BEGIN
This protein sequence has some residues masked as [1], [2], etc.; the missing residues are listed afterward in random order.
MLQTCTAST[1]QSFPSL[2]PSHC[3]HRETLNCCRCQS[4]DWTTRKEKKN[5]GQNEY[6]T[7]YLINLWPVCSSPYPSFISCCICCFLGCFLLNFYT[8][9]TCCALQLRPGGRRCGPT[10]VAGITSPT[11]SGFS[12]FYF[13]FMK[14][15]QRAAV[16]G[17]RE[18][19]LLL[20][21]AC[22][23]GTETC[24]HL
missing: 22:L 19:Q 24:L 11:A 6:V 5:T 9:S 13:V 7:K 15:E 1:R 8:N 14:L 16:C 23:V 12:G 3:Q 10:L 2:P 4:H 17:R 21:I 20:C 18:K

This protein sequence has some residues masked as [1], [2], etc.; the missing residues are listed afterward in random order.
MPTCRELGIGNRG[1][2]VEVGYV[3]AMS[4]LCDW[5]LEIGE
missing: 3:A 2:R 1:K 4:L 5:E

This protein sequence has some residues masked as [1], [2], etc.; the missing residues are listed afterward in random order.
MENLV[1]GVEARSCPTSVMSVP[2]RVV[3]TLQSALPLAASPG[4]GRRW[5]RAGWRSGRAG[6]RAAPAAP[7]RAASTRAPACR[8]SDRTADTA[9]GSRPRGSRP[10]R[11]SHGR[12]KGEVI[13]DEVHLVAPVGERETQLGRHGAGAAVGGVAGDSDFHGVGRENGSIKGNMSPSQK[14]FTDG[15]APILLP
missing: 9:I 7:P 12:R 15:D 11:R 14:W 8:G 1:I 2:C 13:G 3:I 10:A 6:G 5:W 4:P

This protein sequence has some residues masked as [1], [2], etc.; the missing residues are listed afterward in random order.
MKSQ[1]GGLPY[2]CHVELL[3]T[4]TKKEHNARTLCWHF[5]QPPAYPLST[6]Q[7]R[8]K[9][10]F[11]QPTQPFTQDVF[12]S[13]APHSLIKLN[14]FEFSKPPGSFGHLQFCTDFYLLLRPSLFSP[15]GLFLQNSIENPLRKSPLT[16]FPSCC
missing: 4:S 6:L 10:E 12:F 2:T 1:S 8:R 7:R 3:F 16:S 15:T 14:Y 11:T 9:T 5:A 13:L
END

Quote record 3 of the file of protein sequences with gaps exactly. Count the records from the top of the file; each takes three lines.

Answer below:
This protein sequence has some residues masked as [1], [2], etc.; the missing residues are listed afterward in random order.
MENLV[1]GVEARSCPTSVMSVP[2]RVV[3]TLQSALPLAASPG[4]GRRW[5]RAGWRSGRAG[6]RAAPAAP[7]RAASTRAPACR[8]SDRTADTA[9]GSRPRGSRP[10]R[11]SHGR[12]KGEVI[13]DEVHLVAPVGERETQLGRHGAGAAVGGVAGDSDFHGVGRENGSIKGNMSPSQK[14]FTDG[15]APILLP
missing: 9:I 7:P 12:R 15:D 11:R 14:W 8:G 1:I 2:C 13:G 3:I 10:A 6:G 5:W 4:P